And then I had to recruit an expert to ensure authenticity, and I think part of this we got very lucky. We didn't have to call anyone outside the company. Our director of digital is one of the biggest synth-nerds you'll ever meet and was excited to do this and was the one who pitched the idea, and happens to have an apartment loaded with the right gear where we could do this. But I do think it's important to know that if you're gonna try something like this, the authenticity has to be there.
It can't be something strung together where you're stretching and trying to convince people that this is your wheelhouse, especially with the idea that we're bringing this new crowd into the site. But it couldn't just be a one off. Once they landed on our site and started sniffing around, they had to realize that we did have authority in the area of music software and synthesizers.
7. I reached out to affiliates with sharing opportunities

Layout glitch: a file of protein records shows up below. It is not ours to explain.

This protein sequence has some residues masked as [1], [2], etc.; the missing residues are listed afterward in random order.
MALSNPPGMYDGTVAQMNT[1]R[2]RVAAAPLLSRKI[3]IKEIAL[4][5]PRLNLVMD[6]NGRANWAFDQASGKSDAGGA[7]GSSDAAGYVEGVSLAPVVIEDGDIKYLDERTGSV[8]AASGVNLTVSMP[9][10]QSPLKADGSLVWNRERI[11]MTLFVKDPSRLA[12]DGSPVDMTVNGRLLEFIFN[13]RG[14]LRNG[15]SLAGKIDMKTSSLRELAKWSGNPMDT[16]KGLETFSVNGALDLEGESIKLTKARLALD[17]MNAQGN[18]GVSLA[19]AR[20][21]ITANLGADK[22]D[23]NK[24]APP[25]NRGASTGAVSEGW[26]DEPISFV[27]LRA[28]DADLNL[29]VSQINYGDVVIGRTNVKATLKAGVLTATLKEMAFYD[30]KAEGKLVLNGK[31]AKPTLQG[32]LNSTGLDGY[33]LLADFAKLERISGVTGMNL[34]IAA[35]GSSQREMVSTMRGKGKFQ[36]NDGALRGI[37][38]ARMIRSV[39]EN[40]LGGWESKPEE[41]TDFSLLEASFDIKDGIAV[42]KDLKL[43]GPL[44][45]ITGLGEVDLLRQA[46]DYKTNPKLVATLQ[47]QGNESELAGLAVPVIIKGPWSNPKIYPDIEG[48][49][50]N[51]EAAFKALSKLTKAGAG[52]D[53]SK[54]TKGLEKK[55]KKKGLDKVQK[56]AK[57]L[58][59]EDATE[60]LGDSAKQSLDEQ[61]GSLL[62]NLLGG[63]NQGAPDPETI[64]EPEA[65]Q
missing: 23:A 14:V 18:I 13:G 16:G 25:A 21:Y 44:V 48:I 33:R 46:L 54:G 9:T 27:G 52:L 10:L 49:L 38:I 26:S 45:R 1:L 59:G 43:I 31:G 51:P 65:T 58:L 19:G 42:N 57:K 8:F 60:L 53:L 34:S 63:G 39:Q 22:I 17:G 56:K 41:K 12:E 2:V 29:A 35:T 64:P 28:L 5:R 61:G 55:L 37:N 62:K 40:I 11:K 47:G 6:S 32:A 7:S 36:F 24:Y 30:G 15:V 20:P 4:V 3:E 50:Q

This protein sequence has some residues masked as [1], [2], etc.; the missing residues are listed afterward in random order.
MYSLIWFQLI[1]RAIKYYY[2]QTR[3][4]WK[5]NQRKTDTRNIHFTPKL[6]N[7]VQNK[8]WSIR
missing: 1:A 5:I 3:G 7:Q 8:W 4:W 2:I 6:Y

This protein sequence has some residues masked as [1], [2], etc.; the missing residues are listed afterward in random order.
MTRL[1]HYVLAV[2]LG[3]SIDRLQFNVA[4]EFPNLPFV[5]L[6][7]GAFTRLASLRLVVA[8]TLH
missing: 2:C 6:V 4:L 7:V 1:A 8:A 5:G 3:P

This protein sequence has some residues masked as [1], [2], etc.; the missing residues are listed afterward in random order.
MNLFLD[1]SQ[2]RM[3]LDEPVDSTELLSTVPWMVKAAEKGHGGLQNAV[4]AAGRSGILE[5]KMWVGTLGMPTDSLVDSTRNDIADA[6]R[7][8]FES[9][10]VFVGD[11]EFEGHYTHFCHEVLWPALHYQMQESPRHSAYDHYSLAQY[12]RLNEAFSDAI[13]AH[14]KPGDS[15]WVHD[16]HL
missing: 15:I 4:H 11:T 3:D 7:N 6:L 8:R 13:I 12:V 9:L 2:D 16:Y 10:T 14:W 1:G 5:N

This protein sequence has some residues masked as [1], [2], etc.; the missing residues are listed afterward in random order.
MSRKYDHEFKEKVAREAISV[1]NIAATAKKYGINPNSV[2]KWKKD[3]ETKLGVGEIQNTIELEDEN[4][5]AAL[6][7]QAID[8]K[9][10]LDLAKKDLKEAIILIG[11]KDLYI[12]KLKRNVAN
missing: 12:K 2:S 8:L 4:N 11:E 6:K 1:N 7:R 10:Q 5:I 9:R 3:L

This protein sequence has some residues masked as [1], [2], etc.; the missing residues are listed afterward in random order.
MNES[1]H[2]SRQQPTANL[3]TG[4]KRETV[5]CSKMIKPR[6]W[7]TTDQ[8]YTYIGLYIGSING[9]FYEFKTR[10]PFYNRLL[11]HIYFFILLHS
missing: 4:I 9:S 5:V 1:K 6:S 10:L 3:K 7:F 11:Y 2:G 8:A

Once we put this out, we didn't just rely on organic sharing. We reached out to publications, to friends of ours, to dealers who shared, who where selling a lot of synth things on our site to share this with their stakeholders as well to try to network as much as possible.
8. I planned for how I’d capture value
We wanted to make sure that before we pulled the trigger on this, we'd have some way to capture value. We knew we were going to get a lot of eyeballs on this, hopefully. How could we keep them coming back to the site or get them on our email list? So that we could prove to them that this wasn't just pandering but we have an ongoing stream of content around digital software and synthesizers that would then entice them to keep coming back and eventually work them down the funnel to the point where they might buy a synthesizer themselves or sell one on our marketplace.
So in just six weeks, we got 120,000 views on YouTube all around. Just after 2 weeks, we got 1,000 new synth-loving users that we could track back to the engagement from this video and going through with the giveaway. And if you're curious to see what the video looks like, enjoy!